Life on Earth Thrives Thanks to the Same System Driving Climate Change
Nature is a delicate balancing act, says Bill Nye the Science Guy. It's important we understand that the same system making Earth warm enough to live on is also driving climate change.
Bill Nye, scientist, engineer, comedian, author, and inventor, is a man with a mission: to help foster a scientifically literate society, to help people everywhere understand and appreciate the science that makes our world work. Making science entertaining and accessible is something Bill has been doing most of his life.
In Seattle Nye began to combine his love of science with his flair for comedy, when he won the Steve Martin look-alike contest and developed dual careers as an engineer by day and a stand-up comic by night. Nye then quit his day engineering day job and made the transition to a night job as a comedy writer and performer on Seattle’s home-grown ensemble comedy show “Almost Live.” This is where “Bill Nye the Science Guy®” was born. The show appeared before Saturday Night Live and later on Comedy Central, originating at KING-TV, Seattle’s NBC affiliate.
While working on the Science Guy show, Nye won seven national Emmy Awards for writing, performing, and producing. The show won 18 Emmys in five years. In between creating the shows, he wrote five children’s books about science, including his latest title, “Bill Nye’s Great Big Book of Tiny Germs.”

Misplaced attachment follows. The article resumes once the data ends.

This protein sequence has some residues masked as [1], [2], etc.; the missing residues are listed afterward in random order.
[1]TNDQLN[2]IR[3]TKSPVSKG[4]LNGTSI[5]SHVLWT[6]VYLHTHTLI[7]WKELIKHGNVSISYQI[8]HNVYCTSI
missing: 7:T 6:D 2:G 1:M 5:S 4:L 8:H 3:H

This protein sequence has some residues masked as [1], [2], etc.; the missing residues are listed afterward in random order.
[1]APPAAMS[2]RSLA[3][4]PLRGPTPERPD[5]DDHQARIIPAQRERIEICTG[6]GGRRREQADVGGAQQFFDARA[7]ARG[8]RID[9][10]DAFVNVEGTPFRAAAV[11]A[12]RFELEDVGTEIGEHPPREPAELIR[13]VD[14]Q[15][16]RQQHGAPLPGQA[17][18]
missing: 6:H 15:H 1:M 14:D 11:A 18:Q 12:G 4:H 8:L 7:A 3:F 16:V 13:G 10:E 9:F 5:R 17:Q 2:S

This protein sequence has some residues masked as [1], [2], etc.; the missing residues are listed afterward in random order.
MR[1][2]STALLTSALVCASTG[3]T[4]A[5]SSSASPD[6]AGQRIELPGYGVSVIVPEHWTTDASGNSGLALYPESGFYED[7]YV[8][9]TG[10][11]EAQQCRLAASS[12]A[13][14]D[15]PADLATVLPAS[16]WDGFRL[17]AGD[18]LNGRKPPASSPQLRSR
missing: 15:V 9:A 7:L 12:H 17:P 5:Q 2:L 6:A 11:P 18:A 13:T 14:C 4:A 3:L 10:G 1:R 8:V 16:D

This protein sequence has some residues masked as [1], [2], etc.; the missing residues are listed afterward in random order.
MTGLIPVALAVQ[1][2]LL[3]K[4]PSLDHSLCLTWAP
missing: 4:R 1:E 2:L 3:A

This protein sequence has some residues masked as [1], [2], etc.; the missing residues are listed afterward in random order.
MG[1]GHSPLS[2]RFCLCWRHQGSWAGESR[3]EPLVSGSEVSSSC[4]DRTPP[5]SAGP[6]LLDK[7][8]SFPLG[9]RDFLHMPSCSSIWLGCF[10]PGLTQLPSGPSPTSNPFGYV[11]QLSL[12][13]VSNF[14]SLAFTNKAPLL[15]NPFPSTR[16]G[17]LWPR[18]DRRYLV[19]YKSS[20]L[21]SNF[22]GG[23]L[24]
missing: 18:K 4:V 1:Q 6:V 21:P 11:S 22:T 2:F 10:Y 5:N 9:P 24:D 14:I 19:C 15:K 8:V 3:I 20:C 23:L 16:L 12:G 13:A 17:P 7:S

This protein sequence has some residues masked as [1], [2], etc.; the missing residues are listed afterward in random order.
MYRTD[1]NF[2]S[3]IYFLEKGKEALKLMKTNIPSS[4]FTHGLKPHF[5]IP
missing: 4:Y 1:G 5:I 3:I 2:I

Nye is the host of three currently-running television series. “The 100 Greatest Discoveries” airs on the Science Channel. “The Eyes of Nye” airs on PBS stations across the country.
Bill’s latest project is hosting a show on Planet Green called “Stuff Happens.” It’s about environmentally responsible choices that consumers can make as they go about their day and their shopping. Also, you’ll see Nye in his good-natured rivalry with his neighbor Ed Begley. They compete to see who can save the most energy and produce the smallest carbon footprint. Nye has 4,000 watts of solar power and a solar-boosted hot water system. There’s also the low water use garden and underground watering system. It’s fun for him; he’s an engineer with an energy conservation hobby.
Nye is currently the Executive Director of The Planetary Society, the world’s largest space interest organization.
Billy Wickman: Hello, Mr. Nye. Happy Tuesday. My name is Billy. I'm a big fan, and I have a question about climate change. If the photons from the sun are trapped in our atmosphere by our greenhouse gases, then how come those same greenhouse gases don't block photons from the sun from ever entering our atmosphere? Is there some sort of weird cosmic one-way road sign? Thank you.